Getting our priorities right!

24 Oct

Far too much time and effort is wasted on things that are not effective to fight climate change.   Things like energy efficiency and conservation by individuals will not actually do that much (mainly for reasons that these will keep fossil fuels cheap for developing countries to use).  I can only see four priorities that are really worth investing our time and resources:


1.  Education


Education is of huge importance, because while many individuals and companies will lead the way, in the end only governments can effectively deal with climate change.   If people are not educated enough about climate change to put it at the top of the agenda, then neither will governments.   Even in enlightened governments, few politicians would be willing to commit political suicide by supporting stringent environmental regulations in rough economic times – and we cannot afford to have government action on climate change fluctuate with political of business cycles.   The key to governments consistently prioritizing climate change is reaching a critical mass of population who are willing to punish their political leaders for not taking action.


2.  Saving forests


Talk about killing multiple birds with one stone – there are so many good things that happen when we preserve forests.


Bird 1:   Sequestration of carbon


Bird 2:  Ecosystem services, like protection from natural disasters and flooding, water purification, and fresh air


Bird 3:  Preservation of biodiversity


Bird 4: Limits the space available for other resource-intensive activities that contribute to climate change, like animal grazing, biofuels, and mining.


Bird 5:  Preserves natural spaces where people can really appreciate the environment.  Sometimes this most basic form of education is the most effective.


3.  Eliminating Black Carbon


Black carbon contributes to climate change by increasing the amount of suns energy absorbed, and then when they land then fall on glaciers, causing them to also absorb more heat and melt faster.  Although the full effects of black carbon are still not completely understood, this could be a quick-fix to help slow down climate change and give us more time, because black carbon on stays in the atmosphere for a short time, where CO2 stays in the atmosphere for 100+ years.    Since much of the black carbon comes from the developing world, where they are using inefficient methods of cooking (which are also bad for their respiratory health), this problem can be solved by providing cooking stoves that burn more efficiently.   This is one of the few problems that we can basically throw money at, and expect very good results!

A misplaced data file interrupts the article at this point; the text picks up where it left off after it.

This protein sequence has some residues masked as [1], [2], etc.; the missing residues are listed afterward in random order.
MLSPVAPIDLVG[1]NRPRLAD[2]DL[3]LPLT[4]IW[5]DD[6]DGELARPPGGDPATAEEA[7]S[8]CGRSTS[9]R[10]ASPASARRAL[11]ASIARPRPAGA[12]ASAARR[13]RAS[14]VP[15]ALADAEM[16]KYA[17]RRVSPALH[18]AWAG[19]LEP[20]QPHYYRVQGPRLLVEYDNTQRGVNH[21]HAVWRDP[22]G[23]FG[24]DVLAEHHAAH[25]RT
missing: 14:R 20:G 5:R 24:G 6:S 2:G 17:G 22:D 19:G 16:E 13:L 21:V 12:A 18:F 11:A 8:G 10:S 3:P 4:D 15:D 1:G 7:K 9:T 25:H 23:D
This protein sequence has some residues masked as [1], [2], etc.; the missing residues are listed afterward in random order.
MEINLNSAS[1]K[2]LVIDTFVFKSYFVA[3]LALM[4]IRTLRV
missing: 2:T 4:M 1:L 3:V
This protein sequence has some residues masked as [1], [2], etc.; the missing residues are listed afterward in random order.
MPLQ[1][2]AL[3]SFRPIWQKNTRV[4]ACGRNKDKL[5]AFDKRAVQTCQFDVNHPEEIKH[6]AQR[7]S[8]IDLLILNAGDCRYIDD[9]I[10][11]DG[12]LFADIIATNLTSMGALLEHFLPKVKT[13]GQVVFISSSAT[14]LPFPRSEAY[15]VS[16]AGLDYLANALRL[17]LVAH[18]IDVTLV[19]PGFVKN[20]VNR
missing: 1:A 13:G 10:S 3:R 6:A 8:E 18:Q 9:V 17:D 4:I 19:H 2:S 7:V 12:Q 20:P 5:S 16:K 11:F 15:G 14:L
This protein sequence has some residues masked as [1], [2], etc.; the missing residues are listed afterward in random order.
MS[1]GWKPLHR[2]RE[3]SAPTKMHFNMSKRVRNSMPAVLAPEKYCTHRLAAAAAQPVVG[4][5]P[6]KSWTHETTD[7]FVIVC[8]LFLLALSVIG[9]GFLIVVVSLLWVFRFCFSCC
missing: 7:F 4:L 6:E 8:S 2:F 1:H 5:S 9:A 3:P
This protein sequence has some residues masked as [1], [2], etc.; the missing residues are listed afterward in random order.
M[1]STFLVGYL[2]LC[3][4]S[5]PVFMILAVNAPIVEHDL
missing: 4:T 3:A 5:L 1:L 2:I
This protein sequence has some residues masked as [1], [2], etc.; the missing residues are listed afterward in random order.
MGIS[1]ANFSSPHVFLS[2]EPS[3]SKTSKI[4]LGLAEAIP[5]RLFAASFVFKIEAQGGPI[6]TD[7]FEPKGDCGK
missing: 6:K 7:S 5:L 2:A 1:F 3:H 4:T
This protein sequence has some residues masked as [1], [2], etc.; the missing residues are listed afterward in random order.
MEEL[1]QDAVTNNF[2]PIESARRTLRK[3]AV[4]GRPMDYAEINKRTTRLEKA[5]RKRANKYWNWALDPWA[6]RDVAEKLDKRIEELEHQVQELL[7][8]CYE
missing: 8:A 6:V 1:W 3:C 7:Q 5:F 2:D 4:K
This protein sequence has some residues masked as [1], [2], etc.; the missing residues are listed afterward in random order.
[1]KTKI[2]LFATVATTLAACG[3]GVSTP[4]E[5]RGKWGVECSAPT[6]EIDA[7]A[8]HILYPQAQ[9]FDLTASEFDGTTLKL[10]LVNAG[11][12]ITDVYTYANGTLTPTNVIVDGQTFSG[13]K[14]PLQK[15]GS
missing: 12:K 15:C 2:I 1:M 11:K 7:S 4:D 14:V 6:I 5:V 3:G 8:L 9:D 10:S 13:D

For more on black carbon:

http://www.sciencedaily.com/releases/2008/03/080323210225.htm

http://www.time.com/time/health/article/0,8599,1938379,00.html


4.  Invest in alternative energy


I won’t go to very much into detail here, but even in the best-case scenario of a sustainable world, we will still need some energy, and it will have to come from clean sources.   The more investment, the quicker this should happen.  However, there are two different ideas where this is concerned.


– One is that we have the technologies we need already, they just need to be scaled up and continually improved.  For example, in Hot, Flat, and Crowded Thomas Friedman makes the point that computers did not come to the stage they are at through a breakthrough, but over after thousands of small innovations.  I believe this is also the position of Climate Progress.


– The other is that the current alternative energy, even if fully developed, will not meet our needs.  Thus we need much more investment into new alternative energy breakthroughs.  This is the position of the Breakthrough Institute.


I done know which one is right, and anyone who does it making a dangerous assumption.  Even if the sources of investment compete with each other, it would be best to invest in both existing technologies and breakthroughs.


					
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